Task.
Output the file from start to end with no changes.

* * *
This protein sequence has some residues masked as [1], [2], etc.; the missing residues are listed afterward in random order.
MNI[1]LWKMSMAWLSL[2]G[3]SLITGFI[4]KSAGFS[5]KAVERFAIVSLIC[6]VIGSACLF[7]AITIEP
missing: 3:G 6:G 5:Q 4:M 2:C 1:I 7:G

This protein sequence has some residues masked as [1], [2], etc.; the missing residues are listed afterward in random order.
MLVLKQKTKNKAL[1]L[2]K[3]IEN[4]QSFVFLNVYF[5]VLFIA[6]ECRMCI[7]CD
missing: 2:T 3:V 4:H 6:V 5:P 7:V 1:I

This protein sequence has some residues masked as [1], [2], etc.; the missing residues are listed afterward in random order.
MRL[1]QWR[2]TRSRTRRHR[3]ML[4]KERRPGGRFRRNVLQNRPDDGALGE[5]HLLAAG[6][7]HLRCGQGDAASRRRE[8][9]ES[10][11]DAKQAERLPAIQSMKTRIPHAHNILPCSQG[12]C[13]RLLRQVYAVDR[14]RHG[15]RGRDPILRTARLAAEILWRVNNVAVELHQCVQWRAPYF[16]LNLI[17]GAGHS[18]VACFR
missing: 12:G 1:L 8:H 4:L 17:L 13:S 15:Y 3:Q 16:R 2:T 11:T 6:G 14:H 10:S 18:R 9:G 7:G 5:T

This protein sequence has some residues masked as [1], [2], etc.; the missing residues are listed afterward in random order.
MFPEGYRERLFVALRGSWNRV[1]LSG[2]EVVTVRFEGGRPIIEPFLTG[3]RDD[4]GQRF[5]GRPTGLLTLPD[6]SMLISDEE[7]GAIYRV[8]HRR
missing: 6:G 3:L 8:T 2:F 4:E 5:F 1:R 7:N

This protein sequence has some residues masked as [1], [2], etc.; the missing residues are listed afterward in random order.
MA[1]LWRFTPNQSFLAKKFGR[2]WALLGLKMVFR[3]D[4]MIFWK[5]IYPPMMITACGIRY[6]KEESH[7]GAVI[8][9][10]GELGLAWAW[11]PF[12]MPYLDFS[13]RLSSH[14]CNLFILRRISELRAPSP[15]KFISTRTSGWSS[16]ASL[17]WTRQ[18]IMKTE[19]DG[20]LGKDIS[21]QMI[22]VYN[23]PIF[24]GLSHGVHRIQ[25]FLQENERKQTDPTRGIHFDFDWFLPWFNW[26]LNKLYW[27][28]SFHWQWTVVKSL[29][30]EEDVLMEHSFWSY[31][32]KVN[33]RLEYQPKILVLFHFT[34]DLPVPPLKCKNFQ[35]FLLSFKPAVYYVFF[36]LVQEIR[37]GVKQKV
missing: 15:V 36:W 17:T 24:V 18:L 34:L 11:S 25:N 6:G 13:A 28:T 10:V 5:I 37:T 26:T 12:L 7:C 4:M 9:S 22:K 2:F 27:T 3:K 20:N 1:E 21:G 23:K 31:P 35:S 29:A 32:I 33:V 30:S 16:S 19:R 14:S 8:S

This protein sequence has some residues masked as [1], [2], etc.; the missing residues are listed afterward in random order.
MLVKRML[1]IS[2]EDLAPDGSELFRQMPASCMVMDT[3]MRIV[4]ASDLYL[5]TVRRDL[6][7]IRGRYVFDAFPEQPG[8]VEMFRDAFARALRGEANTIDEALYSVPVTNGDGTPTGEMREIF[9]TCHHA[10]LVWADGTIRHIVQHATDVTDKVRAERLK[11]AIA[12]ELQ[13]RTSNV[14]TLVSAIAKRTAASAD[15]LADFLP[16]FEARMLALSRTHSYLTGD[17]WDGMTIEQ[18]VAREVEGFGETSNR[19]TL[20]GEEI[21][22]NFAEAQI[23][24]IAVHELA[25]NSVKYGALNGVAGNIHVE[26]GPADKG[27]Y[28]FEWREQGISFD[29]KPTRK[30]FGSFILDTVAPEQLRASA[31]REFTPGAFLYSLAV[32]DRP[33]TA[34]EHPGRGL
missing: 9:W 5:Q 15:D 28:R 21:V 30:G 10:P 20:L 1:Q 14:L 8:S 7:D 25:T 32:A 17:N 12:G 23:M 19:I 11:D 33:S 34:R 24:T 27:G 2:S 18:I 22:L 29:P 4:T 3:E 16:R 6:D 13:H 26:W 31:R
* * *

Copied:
This protein sequence has some residues masked as [1], [2], etc.; the missing residues are listed afterward in random order.
MNI[1]LWKMSMAWLSL[2]G[3]SLITGFI[4]KSAGFS[5]KAVERFAIVSLIC[6]VIGSACLF[7]AITIEP
missing: 3:G 6:G 5:Q 4:M 2:C 1:I 7:G

This protein sequence has some residues masked as [1], [2], etc.; the missing residues are listed afterward in random order.
MLVLKQKTKNKAL[1]L[2]K[3]IEN[4]QSFVFLNVYF[5]VLFIA[6]ECRMCI[7]CD
missing: 2:T 3:V 4:H 6:V 5:P 7:V 1:I

This protein sequence has some residues masked as [1], [2], etc.; the missing residues are listed afterward in random order.
MRL[1]QWR[2]TRSRTRRHR[3]ML[4]KERRPGGRFRRNVLQNRPDDGALGE[5]HLLAAG[6][7]HLRCGQGDAASRRRE[8][9]ES[10][11]DAKQAERLPAIQSMKTRIPHAHNILPCSQG[12]C[13]RLLRQVYAVDR[14]RHG[15]RGRDPILRTARLAAEILWRVNNVAVELHQCVQWRAPYF[16]LNLI[17]GAGHS[18]VACFR
missing: 12:G 1:L 8:H 4:L 17:L 13:S 15:Y 3:Q 16:R 2:T 11:T 6:G 14:H 10:S 18:R 9:G 7:G 5:T

This protein sequence has some residues masked as [1], [2], etc.; the missing residues are listed afterward in random order.
MFPEGYRERLFVALRGSWNRV[1]LSG[2]EVVTVRFEGGRPIIEPFLTG[3]RDD[4]GQRF[5]GRPTGLLTLPD[6]SMLISDEE[7]GAIYRV[8]HRR
missing: 6:G 3:L 8:T 2:F 4:E 5:F 1:R 7:N

This protein sequence has some residues masked as [1], [2], etc.; the missing residues are listed afterward in random order.
MA[1]LWRFTPNQSFLAKKFGR[2]WALLGLKMVFR[3]D[4]MIFWK[5]IYPPMMITACGIRY[6]KEESH[7]GAVI[8][9][10]GELGLAWAW[11]PF[12]MPYLDFS[13]RLSSH[14]CNLFILRRISELRAPSP[15]KFISTRTSGWSS[16]ASL[17]WTRQ[18]IMKTE[19]DG[20]LGKDIS[21]QMI[22]VYN[23]PIF[24]GLSHGVHRIQ[25]FLQENERKQTDPTRGIHFDFDWFLPWFNW[26]LNKLYW[27][28]SFHWQWTVVKSL[29][30]EEDVLMEHSFWSY[31][32]KVN[33]RLEYQPKILVLFHFT[34]DLPVPPLKCKNFQ[35]FLLSFKPAVYYVFF[36]LVQEIR[37]GVKQKV
missing: 15:V 36:W 17:T 24:V 18:L 34:L 11:S 25:N 6:G 13:A 28:T 10:V 5:I 37:T 26:T 12:L 7:C 4:M 9:S 22:K 2:F 27:T 3:K 20:N 1:E 21:G 23:K 31:P 35:S 29:A 32:I 33:V 30:S 16:S 19:R 14:S 8:S

This protein sequence has some residues masked as [1], [2], etc.; the missing residues are listed afterward in random order.
MLVKRML[1]IS[2]EDLAPDGSELFRQMPASCMVMDT[3]MRIV[4]ASDLYL[5]TVRRDL[6][7]IRGRYVFDAFPEQPG[8]VEMFRDAFARALRGEANTIDEALYSVPVTNGDGTPTGEMREIF[9]TCHHA[10]LVWADGTIRHIVQHATDVTDKVRAERLK[11]AIA[12]ELQ[13]RTSNV[14]TLVSAIAKRTAASAD[15]LADFLP[16]FEARMLALSRTHSYLTGD[17]WDGMTIEQ[18]VAREVEGFGETSNR[19]TL[20]GEEI[21][22]NFAEAQI[23][24]IAVHELA[25]NSVKYGALNGVAGNIHVE[26]GPADKG[27]Y[28]FEWREQGISFD[29]KPTRK[30]FGSFILDTVAPEQLRASA[31]REFTPGAFLYSLAV[32]DRP[33]TA[34]EHPGRGL
missing: 9:W 5:Q 15:D 28:R 21:V 30:G 10:P 20:L 1:Q 14:L 8:S 7:D 25:T 32:A 17:N 12:G 23:M 19:I 11:D 33:S 34:R 24:T 27:G 2:S 18:I 22:L 29:P 4:T 3:E 16:R 6:D 13:H 26:W 31:R